"What you're  doing is a gift and you should be giving it away," Nipun replied. "And If you’re willing to give this magazine away, I can help you.” 
     Richard trusts his intuition. "I knew I'd be an idiot if I let the moment pass," he said. And just like his spontaneous decision to launch a magazine out of thin air, he said, "Okay."
    The two met for coffee the next day to discuss how a gift-economy based magazine would work. And that day marked the beginning of Richard’s life-changing relationship with Nipun and the ServiceSpace posse.

Interesting Ways of the Universe 
All of this seems quite amazing.  But could it have been as easy as it seems from the outside?  On the call, Sam and Bill asked Richard, “In the time that you have been working on the magazine, did you ever reach a certain point where you thought, I can’t do it anymore or this is not so interesting to me? Or did you ever question your vision of the magazine?  How do you know that what you’re doing is still meaningful and that you’ve accomplished what you’ve set out to do with the magazine?”
     Richard compared his experience with the magazine to a sine wave with all of the ups and downs. “Many times I’ve been discouraged and wondered, why am I doing this? Is this just some kind of ego trip or my own folly? Or is this something I should persist in?
     "It’s been a roller coaster ride from the beginning. I would be exhilarated after interviewing an artist who beautifully articulated the kinds of things the magazine was started to give voice to. I would be feeling "People have to hear this! This is the real stuff!"
     But then people wouldn’t read the magazine or renew their subscriptions, and there wouldn’t be enough money coming in. (It’s never made me a dime.) But then I'd have this hopeful speculation... you know Richard, maybe God doesn’t wasn’t you to get too successful because then your head would swell up too much! And then, just when I was about ready to throw in the towel, something really good would happen.”
     About 8 months ago, Richard hit another low point on the roller coaster.  To keep the magazine going, he knew he would have to reach into his bank account again and it just didn’t seem fair that after so many years, it still couldn’t pay for itself.  But in that moment, he received a voicemail from the Kalliopeia Foundation.  “Hey Richard, we want to give you some money!” 
     So it’s been like that all along with the ups and downs, but over the course of his journey, Richard believes that his vision has become more focused and his purpose confirmed by the kinds of responses he gets. 
     “What I’m doing is not pop culture and I know that it’s not something that hundreds of thousands of people are going to get excited about. But I’m inspired by what I’m able to do.  When I see somebody who is doing something that really moves me and when I’m able to get them into the magazine—and usually it’s a little known person—that keeps this going. The other part is the responses from readers. I consistently receive incredibly heartfelt responses and these are like pure gold. People often write that, “I have never run into a magazine like this.  Please keep doing what you’re doing, this has saved my life."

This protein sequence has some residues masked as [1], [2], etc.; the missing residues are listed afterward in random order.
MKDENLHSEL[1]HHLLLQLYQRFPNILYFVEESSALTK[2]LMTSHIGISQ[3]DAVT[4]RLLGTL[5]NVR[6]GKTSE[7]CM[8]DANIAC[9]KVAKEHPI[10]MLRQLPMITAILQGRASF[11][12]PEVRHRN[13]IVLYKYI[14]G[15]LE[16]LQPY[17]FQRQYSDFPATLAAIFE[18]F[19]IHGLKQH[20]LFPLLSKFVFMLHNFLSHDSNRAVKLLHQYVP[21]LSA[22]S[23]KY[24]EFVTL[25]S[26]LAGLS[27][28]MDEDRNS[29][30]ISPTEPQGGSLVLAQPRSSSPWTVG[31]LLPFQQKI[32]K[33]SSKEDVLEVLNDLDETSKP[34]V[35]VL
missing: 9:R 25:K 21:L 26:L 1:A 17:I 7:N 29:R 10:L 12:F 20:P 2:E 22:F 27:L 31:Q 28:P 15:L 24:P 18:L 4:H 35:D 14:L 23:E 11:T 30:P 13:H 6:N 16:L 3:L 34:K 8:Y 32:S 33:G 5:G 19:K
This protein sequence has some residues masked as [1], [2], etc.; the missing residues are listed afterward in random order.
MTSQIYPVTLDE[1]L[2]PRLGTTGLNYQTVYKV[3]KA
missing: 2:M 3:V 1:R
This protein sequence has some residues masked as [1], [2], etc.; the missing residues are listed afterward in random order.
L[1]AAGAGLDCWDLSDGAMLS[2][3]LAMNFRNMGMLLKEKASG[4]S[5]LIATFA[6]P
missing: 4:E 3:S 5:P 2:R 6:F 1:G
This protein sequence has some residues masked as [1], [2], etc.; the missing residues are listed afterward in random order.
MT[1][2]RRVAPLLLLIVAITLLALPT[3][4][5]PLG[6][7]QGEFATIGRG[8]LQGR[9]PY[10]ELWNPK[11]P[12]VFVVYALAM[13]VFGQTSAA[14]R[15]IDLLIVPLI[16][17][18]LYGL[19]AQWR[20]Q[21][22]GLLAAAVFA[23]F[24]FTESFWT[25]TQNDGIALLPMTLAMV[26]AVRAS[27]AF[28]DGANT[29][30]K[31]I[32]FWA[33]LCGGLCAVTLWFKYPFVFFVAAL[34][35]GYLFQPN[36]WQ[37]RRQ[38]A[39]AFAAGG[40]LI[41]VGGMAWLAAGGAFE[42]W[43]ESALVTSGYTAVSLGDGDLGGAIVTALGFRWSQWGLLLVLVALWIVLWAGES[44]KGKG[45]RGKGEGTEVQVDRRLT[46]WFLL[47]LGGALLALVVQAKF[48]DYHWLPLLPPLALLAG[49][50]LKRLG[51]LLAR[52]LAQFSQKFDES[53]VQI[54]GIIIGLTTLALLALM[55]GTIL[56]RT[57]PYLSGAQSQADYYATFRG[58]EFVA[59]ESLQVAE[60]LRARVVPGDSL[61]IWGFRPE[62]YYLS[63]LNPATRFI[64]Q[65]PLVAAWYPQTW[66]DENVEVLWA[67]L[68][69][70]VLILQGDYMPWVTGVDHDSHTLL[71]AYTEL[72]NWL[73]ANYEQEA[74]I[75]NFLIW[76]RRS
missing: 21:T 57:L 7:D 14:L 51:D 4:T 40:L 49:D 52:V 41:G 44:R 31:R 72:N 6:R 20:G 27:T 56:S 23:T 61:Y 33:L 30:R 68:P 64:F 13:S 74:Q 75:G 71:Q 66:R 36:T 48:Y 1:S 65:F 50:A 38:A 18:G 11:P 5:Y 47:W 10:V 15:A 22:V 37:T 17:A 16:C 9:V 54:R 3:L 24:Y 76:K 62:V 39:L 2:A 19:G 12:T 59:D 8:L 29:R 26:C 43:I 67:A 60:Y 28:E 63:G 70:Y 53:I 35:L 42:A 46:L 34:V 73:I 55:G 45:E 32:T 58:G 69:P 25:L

One woman told me she was going to commit suicide and accidentally finding the magazine saved her life.  When you hear stuff like that, that does it.”

The Art of Listening
Being able to spark these kinds of deep awakenings within people is simply an amazing gift that Richard has. As Kanchan noted on the call, interviewing is closely related to the art of listening.  She asked him, “What does this mean to you, the art of listening?”
     In fact, one of the random dots that aligned to create works & conversations was Richard’s MA in clinical psychology, which involved rigorous training in the art of listening. 
     Richard described to us how active listening involves your whole body and all of your feelings.  “In an interview, when you’re sitting with someone and they’re talking to you, you try to be in touch with all of yourself. You might start feeling tense or have an impulse to say something or an affectionate feeling arises or odd ideas will start coming to you suddenly. Anything can happen. But in that moment, you watch your body, you watch your emotions, and you try to watch the tensions in your body while you’re also listening to the thread of words. 
     You have to simultaneously keep track of what’s being said and what is going on inside of you because the latter is a form of information that can be used to understand what is being shared by the person who is talking.  
     “We’re complicated beings and there is much more to us than our thoughts.  We’re very much a head brain culture and often we’re cut off from the feelings and the sensations in our bodies.  But when we’re just in our thoughts, when we’re just connected to the words, we’re missing out on all of the other modalities of our being.
     Unconsciously we're always receiving all kinds of information. If we're consciously able to tune in to more of the channels within us, including what's happening in our sensations, then we will be able to be much more present to the person across from us and more able to respond to the content in a deeper way.  So in that sense, doing interviews for the magazine is always a real adventure.”

Evolving As a Person